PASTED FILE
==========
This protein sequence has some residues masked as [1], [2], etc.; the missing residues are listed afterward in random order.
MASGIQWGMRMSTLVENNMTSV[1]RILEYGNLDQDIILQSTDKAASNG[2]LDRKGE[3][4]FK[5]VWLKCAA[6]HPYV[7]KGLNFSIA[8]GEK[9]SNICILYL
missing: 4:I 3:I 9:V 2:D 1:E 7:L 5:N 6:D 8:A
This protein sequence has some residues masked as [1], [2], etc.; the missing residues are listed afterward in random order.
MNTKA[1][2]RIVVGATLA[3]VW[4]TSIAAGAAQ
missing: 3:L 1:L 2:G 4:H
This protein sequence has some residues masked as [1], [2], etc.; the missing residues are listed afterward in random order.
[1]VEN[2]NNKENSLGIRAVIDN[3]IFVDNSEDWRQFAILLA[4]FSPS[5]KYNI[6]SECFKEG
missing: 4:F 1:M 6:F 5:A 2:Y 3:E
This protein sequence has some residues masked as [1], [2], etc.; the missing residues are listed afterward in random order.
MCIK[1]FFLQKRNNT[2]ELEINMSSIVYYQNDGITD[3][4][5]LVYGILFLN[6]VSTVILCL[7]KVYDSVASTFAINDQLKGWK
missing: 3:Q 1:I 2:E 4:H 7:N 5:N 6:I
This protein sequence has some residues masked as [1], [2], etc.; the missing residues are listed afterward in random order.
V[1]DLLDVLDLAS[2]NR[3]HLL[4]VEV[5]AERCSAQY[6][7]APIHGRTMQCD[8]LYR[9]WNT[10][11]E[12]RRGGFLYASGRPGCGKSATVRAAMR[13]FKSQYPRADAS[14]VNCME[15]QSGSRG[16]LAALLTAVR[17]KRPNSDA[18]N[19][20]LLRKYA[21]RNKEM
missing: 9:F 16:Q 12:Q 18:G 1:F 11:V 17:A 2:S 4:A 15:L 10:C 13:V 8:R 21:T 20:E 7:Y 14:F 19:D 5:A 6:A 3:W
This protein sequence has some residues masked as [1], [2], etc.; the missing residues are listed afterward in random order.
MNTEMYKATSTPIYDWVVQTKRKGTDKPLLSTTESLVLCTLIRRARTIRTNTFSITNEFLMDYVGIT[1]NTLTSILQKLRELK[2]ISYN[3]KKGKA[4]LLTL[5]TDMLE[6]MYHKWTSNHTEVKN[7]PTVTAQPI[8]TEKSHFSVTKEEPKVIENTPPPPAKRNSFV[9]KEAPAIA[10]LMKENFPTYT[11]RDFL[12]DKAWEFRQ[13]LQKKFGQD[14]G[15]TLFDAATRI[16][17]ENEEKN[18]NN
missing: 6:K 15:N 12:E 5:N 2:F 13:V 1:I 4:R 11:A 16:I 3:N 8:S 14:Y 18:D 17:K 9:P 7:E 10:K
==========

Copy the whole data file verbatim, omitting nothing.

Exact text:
This protein sequence has some residues masked as [1], [2], etc.; the missing residues are listed afterward in random order.
MASGIQWGMRMSTLVENNMTSV[1]RILEYGNLDQDIILQSTDKAASNG[2]LDRKGE[3][4]FK[5]VWLKCAA[6]HPYV[7]KGLNFSIA[8]GEK[9]SNICILYL
missing: 4:I 3:I 9:V 2:D 1:E 7:L 5:N 6:D 8:A
This protein sequence has some residues masked as [1], [2], etc.; the missing residues are listed afterward in random order.
MNTKA[1][2]RIVVGATLA[3]VW[4]TSIAAGAAQ
missing: 3:L 1:L 2:G 4:H
This protein sequence has some residues masked as [1], [2], etc.; the missing residues are listed afterward in random order.
[1]VEN[2]NNKENSLGIRAVIDN[3]IFVDNSEDWRQFAILLA[4]FSPS[5]KYNI[6]SECFKEG
missing: 4:F 1:M 6:F 5:A 2:Y 3:E
This protein sequence has some residues masked as [1], [2], etc.; the missing residues are listed afterward in random order.
MCIK[1]FFLQKRNNT[2]ELEINMSSIVYYQNDGITD[3][4][5]LVYGILFLN[6]VSTVILCL[7]KVYDSVASTFAINDQLKGWK
missing: 3:Q 1:I 2:E 4:H 7:N 5:N 6:I
This protein sequence has some residues masked as [1], [2], etc.; the missing residues are listed afterward in random order.
V[1]DLLDVLDLAS[2]NR[3]HLL[4]VEV[5]AERCSAQY[6][7]APIHGRTMQCD[8]LYR[9]WNT[10][11]E[12]RRGGFLYASGRPGCGKSATVRAAMR[13]FKSQYPRADAS[14]VNCME[15]QSGSRG[16]LAALLTAVR[17]KRPNSDA[18]N[19][20]LLRKYA[21]RNKEM
missing: 9:F 16:Q 12:Q 18:G 1:F 11:V 17:A 2:S 4:A 15:L 10:C 13:V 8:R 21:T 20:E 7:Y 14:F 19:D 5:A 6:A 3:W
This protein sequence has some residues masked as [1], [2], etc.; the missing residues are listed afterward in random order.
MNTEMYKATSTPIYDWVVQTKRKGTDKPLLSTTESLVLCTLIRRARTIRTNTFSITNEFLMDYVGIT[1]NTLTSILQKLRELK[2]ISYN[3]KKGKA[4]LLTL[5]TDMLE[6]MYHKWTSNHTEVKN[7]PTVTAQPI[8]TEKSHFSVTKEEPKVIENTPPPPAKRNSFV[9]KEAPAIA[10]LMKENFPTYT[11]RDFL[12]DKAWEFRQ[13]LQKKFGQD[14]G[15]TLFDAATRI[16][17]ENEEKN[18]NN
missing: 6:K 15:N 12:E 5:N 2:F 13:V 1:I 4:R 11:A 16:I 3:N 8:S 14:Y 18:D 17:K 9:P 7:E 10:K